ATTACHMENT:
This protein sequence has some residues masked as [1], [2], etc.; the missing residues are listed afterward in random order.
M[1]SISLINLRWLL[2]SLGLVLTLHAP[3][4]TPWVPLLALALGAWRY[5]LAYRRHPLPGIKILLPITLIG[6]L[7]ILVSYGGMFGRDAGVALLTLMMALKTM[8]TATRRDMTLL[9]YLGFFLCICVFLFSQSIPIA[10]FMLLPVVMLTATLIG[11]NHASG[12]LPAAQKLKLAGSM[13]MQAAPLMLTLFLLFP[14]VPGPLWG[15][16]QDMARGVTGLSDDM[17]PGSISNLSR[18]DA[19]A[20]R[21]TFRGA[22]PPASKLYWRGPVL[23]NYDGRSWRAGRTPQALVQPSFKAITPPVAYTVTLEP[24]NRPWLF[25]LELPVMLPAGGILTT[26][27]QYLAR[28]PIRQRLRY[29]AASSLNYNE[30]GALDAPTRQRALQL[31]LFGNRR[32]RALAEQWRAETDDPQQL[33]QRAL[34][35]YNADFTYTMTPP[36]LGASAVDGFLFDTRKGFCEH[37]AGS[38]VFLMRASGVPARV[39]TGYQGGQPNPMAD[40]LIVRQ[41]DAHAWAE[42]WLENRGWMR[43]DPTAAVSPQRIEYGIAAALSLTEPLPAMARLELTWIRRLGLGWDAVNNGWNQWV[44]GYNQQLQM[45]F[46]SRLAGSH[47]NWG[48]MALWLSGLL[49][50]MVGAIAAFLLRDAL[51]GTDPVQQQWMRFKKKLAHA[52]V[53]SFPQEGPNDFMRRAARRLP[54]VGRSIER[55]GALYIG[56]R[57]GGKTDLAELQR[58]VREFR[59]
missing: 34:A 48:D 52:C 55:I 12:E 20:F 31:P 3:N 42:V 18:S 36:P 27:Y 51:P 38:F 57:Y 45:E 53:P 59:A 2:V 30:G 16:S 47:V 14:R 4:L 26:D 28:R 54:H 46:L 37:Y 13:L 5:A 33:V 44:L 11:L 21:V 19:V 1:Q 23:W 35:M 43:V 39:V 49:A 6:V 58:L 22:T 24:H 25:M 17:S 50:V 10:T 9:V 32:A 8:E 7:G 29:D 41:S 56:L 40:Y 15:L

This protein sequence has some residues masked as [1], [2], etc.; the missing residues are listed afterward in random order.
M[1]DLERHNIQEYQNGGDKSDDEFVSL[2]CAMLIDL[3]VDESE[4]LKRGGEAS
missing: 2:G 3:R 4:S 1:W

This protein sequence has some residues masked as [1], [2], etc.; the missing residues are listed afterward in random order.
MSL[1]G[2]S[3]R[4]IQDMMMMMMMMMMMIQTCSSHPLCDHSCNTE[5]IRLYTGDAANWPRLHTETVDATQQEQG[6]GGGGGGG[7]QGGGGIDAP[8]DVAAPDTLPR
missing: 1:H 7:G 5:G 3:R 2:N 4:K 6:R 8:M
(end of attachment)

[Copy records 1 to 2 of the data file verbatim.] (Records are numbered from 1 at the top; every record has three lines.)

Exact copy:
This protein sequence has some residues masked as [1], [2], etc.; the missing residues are listed afterward in random order.
M[1]SISLINLRWLL[2]SLGLVLTLHAP[3][4]TPWVPLLALALGAWRY[5]LAYRRHPLPGIKILLPITLIG[6]L[7]ILVSYGGMFGRDAGVALLTLMMALKTM[8]TATRRDMTLL[9]YLGFFLCICVFLFSQSIPIA[10]FMLLPVVMLTATLIG[11]NHASG[12]LPAAQKLKLAGSM[13]MQAAPLMLTLFLLFP[14]VPGPLWG[15][16]QDMARGVTGLSDDM[17]PGSISNLSR[18]DA[19]A[20]R[21]TFRGA[22]PPASKLYWRGPVL[23]NYDGRSWRAGRTPQALVQPSFKAITPPVAYTVTLEP[24]NRPWLF[25]LELPVMLPAGGILTT[26][27]QYLAR[28]PIRQRLRY[29]AASSLNYNE[30]GALDAPTRQRALQL[31]LFGNRR[32]RALAEQWRAETDDPQQL[33]QRAL[34][35]YNADFTYTMTPP[36]LGASAVDGFLFDTRKGFCEH[37]AGS[38]VFLMRASGVPARV[39]TGYQGGQPNPMAD[40]LIVRQ[41]DAHAWAE[42]WLENRGWMR[43]DPTAAVSPQRIEYGIAAALSLTEPLPAMARLELTWIRRLGLGWDAVNNGWNQWV[44]GYNQQLQM[45]F[46]SRLAGSH[47]NWG[48]MALWLSGLL[49][50]MVGAIAAFLLRDAL[51]GTDPVQQQWMRFKKKLAHA[52]V[53]SFPQEGPNDFMRRAARRLP[54]VGRSIER[55]GALYIG[56]R[57]GGKTDLAELQR[58]VREFR[59]
missing: 34:A 48:D 52:C 55:I 12:E 20:F 31:P 3:N 42:V 18:S 36:P 27:Y 51:P 38:F 57:Y 45:E 53:P 59:A 2:V 30:G 16:S 47:V 14:R 4:L 26:D 28:R 54:H 46:L 37:Y 13:L 5:A 33:V 44:L 11:L 21:V 19:V 1:Q 23:W 35:M 43:V 39:V 49:A 6:V 58:L 22:T 24:H 25:M 17:S 50:V 10:T 9:V 32:A 8:E 7:G 29:D 41:S 56:L 40:Y 15:L

This protein sequence has some residues masked as [1], [2], etc.; the missing residues are listed afterward in random order.
M[1]DLERHNIQEYQNGGDKSDDEFVSL[2]CAMLIDL[3]VDESE[4]LKRGGEAS
missing: 2:G 3:R 4:S 1:W